Rear Window, by Albert W. Vogt III

Count Alfred Hitchcock among the legendary Hollywood directors of which I have not been as enamored with as others.  Not everything he has done is bad in my view.  The problem is The Birds (1963).  It is one of his more memorable films, at least in my experience.  My mom swore by it and made me watch it when I was a kid.  I do not recall liking it then, and my opinion remained unimproved upon seeing it as an adult.  It almost ruined all his other offerings for me.  I have seen many, including some that are not on the American Film Institute’s (AFI) list of the 100 greatest American films of all time.  Speaking of those rankings, Hitchcock has four entries among them.  That is quite the accomplishment.  My opinion of him has rallied in recent days, especially after watching North by Northwest (1959), which is number fifty-five according to AFI.  Today, I am giving you the forty-eighth entry, Rear Window (1954).  Is it possible to surpass North by Northwest?  AFI will tell you no, but I disagree when it comes to Rear Window.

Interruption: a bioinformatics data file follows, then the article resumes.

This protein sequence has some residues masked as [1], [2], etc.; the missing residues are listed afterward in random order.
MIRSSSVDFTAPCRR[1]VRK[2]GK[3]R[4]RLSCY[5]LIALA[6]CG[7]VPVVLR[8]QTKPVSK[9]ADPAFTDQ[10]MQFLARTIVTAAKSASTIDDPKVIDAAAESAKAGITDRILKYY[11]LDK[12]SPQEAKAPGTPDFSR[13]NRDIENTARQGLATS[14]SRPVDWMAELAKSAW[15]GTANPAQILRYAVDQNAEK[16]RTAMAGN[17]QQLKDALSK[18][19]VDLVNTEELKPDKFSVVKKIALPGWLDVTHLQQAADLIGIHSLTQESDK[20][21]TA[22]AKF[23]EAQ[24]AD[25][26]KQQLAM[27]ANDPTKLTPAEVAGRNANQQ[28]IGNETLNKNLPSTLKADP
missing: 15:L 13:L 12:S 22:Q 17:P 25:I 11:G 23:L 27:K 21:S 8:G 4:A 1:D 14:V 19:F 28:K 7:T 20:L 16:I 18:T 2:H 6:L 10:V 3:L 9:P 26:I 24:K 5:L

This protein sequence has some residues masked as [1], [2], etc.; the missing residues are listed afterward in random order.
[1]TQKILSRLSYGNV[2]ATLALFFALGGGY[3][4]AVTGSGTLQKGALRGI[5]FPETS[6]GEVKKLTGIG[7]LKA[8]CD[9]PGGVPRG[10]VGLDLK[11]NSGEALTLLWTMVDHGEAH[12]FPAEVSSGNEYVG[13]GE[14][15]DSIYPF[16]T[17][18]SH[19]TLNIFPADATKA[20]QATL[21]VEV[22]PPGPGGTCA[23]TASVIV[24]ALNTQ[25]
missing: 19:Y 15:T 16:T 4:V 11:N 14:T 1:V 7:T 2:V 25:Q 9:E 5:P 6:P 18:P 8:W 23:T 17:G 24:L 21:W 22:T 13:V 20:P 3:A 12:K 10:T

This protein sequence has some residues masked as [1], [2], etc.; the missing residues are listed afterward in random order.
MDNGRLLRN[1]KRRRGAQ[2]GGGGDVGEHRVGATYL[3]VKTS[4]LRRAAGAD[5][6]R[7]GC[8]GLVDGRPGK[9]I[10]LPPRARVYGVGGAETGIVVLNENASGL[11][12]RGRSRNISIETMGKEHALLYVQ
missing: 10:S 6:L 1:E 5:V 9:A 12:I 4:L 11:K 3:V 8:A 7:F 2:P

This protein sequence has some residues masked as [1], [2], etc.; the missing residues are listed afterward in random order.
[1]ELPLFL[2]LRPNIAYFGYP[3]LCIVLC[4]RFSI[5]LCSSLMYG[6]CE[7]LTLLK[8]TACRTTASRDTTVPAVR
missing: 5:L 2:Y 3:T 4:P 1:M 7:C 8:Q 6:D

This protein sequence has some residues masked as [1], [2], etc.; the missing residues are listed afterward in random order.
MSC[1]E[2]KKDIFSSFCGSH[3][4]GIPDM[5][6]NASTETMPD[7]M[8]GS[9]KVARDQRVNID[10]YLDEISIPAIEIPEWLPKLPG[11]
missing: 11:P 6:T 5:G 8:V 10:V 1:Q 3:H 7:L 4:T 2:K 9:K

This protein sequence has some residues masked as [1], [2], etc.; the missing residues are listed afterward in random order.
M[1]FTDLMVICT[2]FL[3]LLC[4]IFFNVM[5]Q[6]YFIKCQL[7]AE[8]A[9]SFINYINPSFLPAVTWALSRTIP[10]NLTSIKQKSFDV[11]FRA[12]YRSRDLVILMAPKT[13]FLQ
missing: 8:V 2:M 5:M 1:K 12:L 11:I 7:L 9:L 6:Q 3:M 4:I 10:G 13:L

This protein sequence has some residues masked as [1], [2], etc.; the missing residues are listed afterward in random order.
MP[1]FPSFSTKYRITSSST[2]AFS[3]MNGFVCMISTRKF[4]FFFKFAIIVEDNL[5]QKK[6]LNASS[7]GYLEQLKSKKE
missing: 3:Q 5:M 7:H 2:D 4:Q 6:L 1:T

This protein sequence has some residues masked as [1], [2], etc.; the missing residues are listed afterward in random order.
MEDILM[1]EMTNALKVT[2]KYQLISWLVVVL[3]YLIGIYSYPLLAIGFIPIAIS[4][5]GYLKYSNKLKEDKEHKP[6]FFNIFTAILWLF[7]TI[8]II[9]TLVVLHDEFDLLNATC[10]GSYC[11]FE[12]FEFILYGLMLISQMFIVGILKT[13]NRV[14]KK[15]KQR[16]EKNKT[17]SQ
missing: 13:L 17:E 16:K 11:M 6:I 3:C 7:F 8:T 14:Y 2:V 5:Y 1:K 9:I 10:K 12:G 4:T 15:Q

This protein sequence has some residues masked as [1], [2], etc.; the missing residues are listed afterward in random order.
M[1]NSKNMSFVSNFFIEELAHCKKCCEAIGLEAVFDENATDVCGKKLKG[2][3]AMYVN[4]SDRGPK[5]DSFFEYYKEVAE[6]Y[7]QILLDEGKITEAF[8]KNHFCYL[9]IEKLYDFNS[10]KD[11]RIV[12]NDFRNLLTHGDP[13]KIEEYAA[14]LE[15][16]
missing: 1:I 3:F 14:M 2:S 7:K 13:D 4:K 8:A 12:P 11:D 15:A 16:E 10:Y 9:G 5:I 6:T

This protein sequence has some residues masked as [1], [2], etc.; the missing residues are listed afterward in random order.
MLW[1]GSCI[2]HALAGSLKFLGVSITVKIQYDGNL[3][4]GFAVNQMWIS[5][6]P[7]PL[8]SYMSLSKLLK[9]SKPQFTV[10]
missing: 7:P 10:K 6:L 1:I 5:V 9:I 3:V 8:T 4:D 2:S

The first thing to know about Rear Window is that it all takes place in one location.  It is the title part of L. B. “Jeff” Jefferies’ (James Stewart) apartment.  He is laid up in his abode having broken his leg a few weeks previously in the line of duty.  That sounds more dangerous than what normally happens to a professional photographer, but that is the kind of injury you risk when you step onto a track in the middle of an automobile race to get a shot.  Thus, he passes his time being a creep.  That is being flippant.  He lives amongst a collection of flats in the Greenwich Village area of Manhattan in New York City, with the majority of his neighbors all opening onto the same courtyard.  With little else to do, he becomes familiar with the comings and goings of his neighbors.  Most of what he sees happens in the building across the way.  There is the eccentric artist dubbed “Miss Hearing Aid” (Jesslyn Fax); the even more eccentric couple that sleep on their fire escape (Sara Berner and Frank Cady); the solitary musician (Ross Bogdasarian) whose composition provides the soundtrack for all the open windows; and “Miss Lonelyhearts” (Judith Evelyn), whose appellation should tell you all you need to know about what Jeff observes from her.  His activities are not approved of by his nurse, Stella (Thelma Ritter), who comes daily to provide her care.  Besides criticizing Jeff’s voyeurism, she also disapproves of his noncommittal feelings towards his girlfriend, the stunningly beautiful Lisa Carol Fremont (Grace Kelly).  In his defense, Jeff cannot understand why somebody so high class and, well, perfect, would want to get involved with a penniless and literally broke photographer whose career can take him around the world at a moment’s notice.  Because of her perfection, he resolves to break up with her.  Yet, when she comes over later that night for dinner, bringing a sumptuous meal from a fancy restaurant, his loses his will.  I cannot say that I blame him.  He comes close to ending it, but as she is about to leave for the night, he loses his nerve and she says she will return the following evening.  With this, it is back to Jeff’s new nighttime activity of watching his neighbors’ habits.  There is one set of people I left off in talking about the targets of Jeff’s spying, and that is Anna (Irene Winston) and Lars Thorwald (Raymond Burr).  From what Jeff can see, it is not a happy nest.  Anna is infirm and Lars seems uncaring of her situation.  The night after we first meet Lisa, Jeff looks on as Lars makes several trips out of his apartment at odd hours of the night, carrying a metal briefcase each time.  Jeff also stops seeing Anna in her bed.  It all seems highly suspicious to him, and initially nobody seems to want to take his suggestion of foul play seriously.  This includes Lisa, until she takes part in the furtive gazing and sees enough to arouse her own suspicions.  Of note is the large trunk that Lars take out of his flat, and the fact that none of Anna’s jewelry has gone with her to wherever is her supposed destination.  The person that Jeff has more trouble making a believer out of is his old comrade from the war (World War II, I am guessing) and current New York City Police Department (NYPD) Detective Lieutenant Thomas “Tom” J. Doyle (Wendell Corey).  As Jeff’s fears grow that a murder has taken place in the Thorwald household, he asks Tom to look into the matter.  Tom remains unconvinced, but does a cursory investigation at Jeff’s prompting.  As such, Tom turns up nothing out of the ordinary, with witnesses claiming that a woman believed to be Anna had gone on a trip and arrived at her destination.  He delivers this news to Jeff and Lisa, and it seems final.  Jeff is ready to give up until the dog belonging to the fire escape couple is found dead in the courtyard.  Jeff believes this to be the result of it digging in a flower bed in which he earlier saw Lars seemingly burying something.  Thinking they now have something, Lisa and Stella volunteer to go in place of the immobile Jeff to put a shovel to the plants.  They can do this because Jeff has telephoned Lars to get him out of the way.  When their search uncovers nothing, Lisa takes it upon herself to climb up into the Thorwald flat.  Jeff watches in horror as Lars returns while she is inside.  Luckily, he had already called the police, and they arrive before any real harm could be done to Lisa.  Unfortunately, it is at this moment that Lars finally notices Jeff’s snooping.  With nowhere to hide, Jeff tries to use a camera flashbulb to distract Lars when he comes to Jeff’s place, bent on revenge.  Jeff struggles as best as he can, but what saves him is his yelling for help when Lisa returns with more cops.  He gets dropped out of his apartment window, but Tom is there to break his fall.  We close with him having a second broken leg, but Lisa is there with him and looking into honeymoon destinations.